6. Tidbits: I recently added small positions in two closed end funds from Nuveen, JDD & JTD. Both of those funds declared their quarterly dividends for the September quarter, with JTD remaining at 25 cents while JDD increased its distribution by a penny to 22 cents. I also recently added to a pre-existing position in JQC which also increased its distribution by a penny to 16 cents. Nuveen Closed-End Funds Declare Quarterly Distributions I have a small position in JSN. That position is in the ROTH primarily for its income generation, with close to a 11% yield at the current price: JSN - Nuveen Equity Premium Opportunity Fund That CEF attempts to replicate the price movements of a 75%/25% combo of the S & P 500 and Nasdaq 100 Indexes, respectively and will sell call options to moderate volatility. I also own JGT: JGT - Nuveen Multi-Currency Short-Term Government Income Fund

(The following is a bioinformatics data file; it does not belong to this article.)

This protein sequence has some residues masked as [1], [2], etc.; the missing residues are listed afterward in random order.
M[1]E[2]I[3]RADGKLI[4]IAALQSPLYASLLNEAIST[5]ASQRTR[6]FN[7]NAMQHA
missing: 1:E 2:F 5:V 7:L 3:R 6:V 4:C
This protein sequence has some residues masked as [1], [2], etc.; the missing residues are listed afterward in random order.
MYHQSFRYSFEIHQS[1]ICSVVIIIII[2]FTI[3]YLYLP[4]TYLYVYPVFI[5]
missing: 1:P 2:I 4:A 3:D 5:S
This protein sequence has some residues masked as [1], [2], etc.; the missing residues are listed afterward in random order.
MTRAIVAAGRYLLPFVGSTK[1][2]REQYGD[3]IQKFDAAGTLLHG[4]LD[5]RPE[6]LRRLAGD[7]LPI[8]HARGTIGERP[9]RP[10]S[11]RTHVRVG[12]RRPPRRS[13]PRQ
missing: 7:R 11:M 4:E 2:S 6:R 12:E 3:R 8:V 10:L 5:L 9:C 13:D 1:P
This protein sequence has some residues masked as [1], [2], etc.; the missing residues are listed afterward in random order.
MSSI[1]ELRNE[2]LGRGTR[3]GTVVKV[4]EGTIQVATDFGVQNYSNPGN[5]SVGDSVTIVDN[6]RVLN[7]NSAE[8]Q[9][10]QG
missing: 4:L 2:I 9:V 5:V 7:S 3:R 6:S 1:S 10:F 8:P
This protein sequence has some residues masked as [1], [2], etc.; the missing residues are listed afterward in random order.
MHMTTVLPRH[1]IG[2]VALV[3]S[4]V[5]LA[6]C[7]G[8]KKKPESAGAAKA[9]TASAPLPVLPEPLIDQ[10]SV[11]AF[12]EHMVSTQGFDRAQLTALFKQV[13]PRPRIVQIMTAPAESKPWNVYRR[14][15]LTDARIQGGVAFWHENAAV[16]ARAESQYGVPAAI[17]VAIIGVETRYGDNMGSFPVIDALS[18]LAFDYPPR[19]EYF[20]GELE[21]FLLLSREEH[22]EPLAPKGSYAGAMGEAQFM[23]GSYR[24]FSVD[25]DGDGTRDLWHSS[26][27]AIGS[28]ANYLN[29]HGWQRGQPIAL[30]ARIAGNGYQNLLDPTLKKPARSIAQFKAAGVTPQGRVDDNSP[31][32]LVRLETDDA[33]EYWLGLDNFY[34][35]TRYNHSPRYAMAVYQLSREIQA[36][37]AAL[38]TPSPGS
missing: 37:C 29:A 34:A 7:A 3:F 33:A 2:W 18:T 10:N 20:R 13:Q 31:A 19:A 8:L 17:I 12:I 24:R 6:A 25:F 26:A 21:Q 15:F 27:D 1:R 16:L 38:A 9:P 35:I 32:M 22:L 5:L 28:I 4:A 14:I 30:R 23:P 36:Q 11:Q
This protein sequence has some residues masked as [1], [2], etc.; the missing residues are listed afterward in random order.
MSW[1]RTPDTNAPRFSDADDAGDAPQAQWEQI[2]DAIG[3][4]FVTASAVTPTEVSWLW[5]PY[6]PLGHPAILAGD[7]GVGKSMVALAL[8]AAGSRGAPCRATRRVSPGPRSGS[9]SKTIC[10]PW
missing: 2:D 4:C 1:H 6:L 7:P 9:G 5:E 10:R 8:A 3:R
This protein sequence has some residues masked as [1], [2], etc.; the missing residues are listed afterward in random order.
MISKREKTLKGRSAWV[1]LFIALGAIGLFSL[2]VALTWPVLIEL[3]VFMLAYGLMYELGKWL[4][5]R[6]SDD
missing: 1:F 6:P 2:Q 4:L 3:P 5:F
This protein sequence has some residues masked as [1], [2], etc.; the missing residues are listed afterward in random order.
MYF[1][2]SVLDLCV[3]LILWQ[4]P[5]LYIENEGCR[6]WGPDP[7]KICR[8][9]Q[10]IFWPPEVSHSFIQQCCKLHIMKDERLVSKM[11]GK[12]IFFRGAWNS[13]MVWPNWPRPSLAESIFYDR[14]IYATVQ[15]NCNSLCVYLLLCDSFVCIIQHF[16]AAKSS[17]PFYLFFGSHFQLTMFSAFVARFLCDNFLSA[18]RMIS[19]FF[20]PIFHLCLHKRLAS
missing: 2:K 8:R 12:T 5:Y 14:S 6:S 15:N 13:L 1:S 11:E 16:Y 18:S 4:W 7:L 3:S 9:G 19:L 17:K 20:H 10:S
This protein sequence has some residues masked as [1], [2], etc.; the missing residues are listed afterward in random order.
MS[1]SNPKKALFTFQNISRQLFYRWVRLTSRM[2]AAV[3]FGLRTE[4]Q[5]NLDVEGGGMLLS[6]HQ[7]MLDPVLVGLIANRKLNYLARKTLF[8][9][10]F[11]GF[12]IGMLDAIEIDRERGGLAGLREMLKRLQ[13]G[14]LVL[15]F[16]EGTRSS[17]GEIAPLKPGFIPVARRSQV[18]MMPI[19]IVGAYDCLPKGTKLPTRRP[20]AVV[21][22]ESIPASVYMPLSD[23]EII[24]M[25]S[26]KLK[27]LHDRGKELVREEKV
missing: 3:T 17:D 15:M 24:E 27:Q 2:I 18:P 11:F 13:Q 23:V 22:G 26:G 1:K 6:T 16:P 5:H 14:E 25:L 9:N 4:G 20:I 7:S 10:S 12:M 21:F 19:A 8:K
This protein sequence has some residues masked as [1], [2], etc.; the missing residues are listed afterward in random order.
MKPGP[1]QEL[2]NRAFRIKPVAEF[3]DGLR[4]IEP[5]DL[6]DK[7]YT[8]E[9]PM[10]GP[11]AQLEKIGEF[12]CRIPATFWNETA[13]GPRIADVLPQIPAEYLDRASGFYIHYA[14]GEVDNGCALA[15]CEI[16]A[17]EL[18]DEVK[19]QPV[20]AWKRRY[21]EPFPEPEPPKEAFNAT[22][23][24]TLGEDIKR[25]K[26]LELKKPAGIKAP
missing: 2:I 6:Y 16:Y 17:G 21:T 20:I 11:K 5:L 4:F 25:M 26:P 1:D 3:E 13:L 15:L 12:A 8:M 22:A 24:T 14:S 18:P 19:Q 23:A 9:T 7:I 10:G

I still own shares in First Industrial's cumulative preferred (FRPRK) in a retirement account. FR declared its regular preferred dividends. First Industrial Realty Trust Declares Preferred Stock Dividends This one is in an enhanced danger of deferral due to the elimination of the common stock dividend last year.

With more evidence of green shoots popping up recently, except for the jobs numbers, you would think the 10 year treasury would have been falling in price and rising in yield. But, instead, it has gradually risen in price recently to yield just 3.36%. The real yield on the 10 year TIP has fallen to 1.64 with a break even spread now around 1.72. Government Bonds Maybe the bond ghouls are less impressed with the recovery than stock investors.